Million Dollar Baby

9 out of 10

Real Heart and Hard Truths

At an age when most are retired or retiring, director Clint Eastwood is at the top of his directorial game with Million Dollar Baby. His confident and deliberate style is complimented by strong acting throughout from the main characters, and Hillary Swank in particular is incredibly natural and convincing as the strong-willed rookie boxer, Maggie.

Maggie is a 30 year old “white-trash” nobody, who has scraped by a living as a waitress since the age of 13 and shows up at Frankie’s gym determined to change the course of her dead-end life. Frankie (Clint Eastwood) is the crusty old trainer who initially refuses to train a woman. “I don’t train girls.” Scrap (Morgan Freeman) is a washed up boxer who runs the gym. He used to train with Frankie, but a particularly brutal beating in the ring cost him an eye many years ago, and Frankie has never forgiven himself for not stopping that fight.

Eventually, Frankie agrees to train Maggie, and everyone is surprised when she starts destroying all challengers in her path. During her training, and as her career begins to take off, Frankie and Maggie develop a strong father-daughter bond, and we sense that neither of them has experienced anything quite like it previously. When Maggie buys her mother a house with her winnings, her mother’s reaction is selfish almost beyond belief, and she is so condescending and dismissive of Maggie’s accomplishments that it becomes obvious why Maggie so desperately needs to prove herself.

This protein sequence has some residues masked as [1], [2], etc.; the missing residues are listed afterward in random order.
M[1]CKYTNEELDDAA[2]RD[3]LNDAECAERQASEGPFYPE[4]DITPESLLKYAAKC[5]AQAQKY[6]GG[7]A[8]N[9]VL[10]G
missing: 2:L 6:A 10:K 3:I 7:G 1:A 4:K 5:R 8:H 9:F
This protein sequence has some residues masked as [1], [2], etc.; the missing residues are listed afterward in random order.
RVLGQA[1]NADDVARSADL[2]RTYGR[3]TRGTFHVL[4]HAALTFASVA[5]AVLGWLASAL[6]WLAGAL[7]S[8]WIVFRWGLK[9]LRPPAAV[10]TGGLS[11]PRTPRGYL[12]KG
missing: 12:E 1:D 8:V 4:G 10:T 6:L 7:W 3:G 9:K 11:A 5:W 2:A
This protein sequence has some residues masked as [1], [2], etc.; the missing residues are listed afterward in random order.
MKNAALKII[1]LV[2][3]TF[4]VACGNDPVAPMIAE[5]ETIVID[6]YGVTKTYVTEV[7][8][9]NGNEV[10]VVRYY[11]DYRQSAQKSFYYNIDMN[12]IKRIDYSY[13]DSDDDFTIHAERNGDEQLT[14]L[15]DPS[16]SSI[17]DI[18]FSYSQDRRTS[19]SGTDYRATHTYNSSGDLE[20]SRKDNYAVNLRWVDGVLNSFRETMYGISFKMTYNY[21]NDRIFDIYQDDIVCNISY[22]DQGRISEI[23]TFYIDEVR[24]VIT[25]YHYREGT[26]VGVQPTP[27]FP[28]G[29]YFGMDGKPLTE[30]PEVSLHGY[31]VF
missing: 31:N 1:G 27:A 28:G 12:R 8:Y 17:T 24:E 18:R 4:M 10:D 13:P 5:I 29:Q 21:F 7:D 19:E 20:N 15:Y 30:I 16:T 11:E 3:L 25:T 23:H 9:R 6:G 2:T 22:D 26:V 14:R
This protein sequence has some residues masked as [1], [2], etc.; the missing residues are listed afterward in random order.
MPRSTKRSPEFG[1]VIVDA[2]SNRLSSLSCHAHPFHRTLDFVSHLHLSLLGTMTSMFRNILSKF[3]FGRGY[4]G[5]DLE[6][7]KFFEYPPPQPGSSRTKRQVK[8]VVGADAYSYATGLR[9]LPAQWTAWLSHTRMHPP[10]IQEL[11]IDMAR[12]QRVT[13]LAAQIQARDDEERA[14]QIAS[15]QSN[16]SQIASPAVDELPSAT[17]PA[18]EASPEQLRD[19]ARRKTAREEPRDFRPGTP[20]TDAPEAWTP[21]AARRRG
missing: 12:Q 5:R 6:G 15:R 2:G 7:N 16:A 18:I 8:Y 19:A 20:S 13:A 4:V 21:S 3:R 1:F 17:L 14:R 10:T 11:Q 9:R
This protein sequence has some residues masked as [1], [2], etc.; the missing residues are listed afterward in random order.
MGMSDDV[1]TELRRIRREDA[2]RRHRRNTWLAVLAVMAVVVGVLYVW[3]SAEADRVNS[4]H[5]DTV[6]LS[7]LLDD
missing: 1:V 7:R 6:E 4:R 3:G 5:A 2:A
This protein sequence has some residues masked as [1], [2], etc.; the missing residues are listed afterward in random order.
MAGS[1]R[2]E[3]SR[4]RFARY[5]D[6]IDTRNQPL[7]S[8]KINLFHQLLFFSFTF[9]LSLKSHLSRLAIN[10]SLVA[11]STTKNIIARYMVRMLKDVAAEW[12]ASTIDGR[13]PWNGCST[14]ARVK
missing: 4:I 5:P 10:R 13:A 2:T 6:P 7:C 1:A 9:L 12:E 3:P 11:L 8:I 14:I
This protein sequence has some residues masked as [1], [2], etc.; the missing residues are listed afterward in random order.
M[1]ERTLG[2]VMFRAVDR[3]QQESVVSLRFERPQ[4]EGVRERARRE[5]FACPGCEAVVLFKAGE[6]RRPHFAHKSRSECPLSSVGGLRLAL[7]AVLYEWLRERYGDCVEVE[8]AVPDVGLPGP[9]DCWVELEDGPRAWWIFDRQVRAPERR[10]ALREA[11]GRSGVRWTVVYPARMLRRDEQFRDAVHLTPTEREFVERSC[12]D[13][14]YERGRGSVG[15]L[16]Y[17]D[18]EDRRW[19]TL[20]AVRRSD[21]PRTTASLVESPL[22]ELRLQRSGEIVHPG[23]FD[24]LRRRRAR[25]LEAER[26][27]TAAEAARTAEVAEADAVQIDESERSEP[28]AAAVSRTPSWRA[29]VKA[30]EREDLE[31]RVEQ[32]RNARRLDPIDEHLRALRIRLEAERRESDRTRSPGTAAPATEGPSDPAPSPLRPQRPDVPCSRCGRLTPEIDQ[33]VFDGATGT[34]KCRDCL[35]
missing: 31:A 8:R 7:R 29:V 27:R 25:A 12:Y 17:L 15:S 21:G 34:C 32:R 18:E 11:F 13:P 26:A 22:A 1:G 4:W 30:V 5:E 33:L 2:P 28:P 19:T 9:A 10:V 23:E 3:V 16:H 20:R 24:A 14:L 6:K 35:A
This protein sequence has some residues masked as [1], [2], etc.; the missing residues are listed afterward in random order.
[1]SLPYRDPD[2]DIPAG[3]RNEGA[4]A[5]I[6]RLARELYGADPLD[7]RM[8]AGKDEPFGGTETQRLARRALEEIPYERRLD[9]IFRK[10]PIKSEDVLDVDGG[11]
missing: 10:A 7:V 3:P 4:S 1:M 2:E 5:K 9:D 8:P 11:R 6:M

Eastwood’s pacing is excellent throughout Million Dollar Baby, ranging from exciting and well shot boxing matches to quiet conversations, and is balanced throughout by the steady and deliberate routine of the gym. A side plot involving the other members of the gym is given enough screen time to be effective in its own right, and allows Eastwood to reveal more about Scrap while Frankie and Maggie are busy with her fledgling career. The dialogue between Frankie and Scrap is very authentic and natural and quite often is more about what is not said than what is. The film switches gears at the end of the second act suddenly and unexpectedly, but Eastwood makes it work, and by the end of the film it rings true.

A heartwarming, inspirational, and finally heartbreaking story of tenacity, pride, guilt, and forgiveness that should not be missed by fans of serious cinema.

Film Critic: - Donald McLean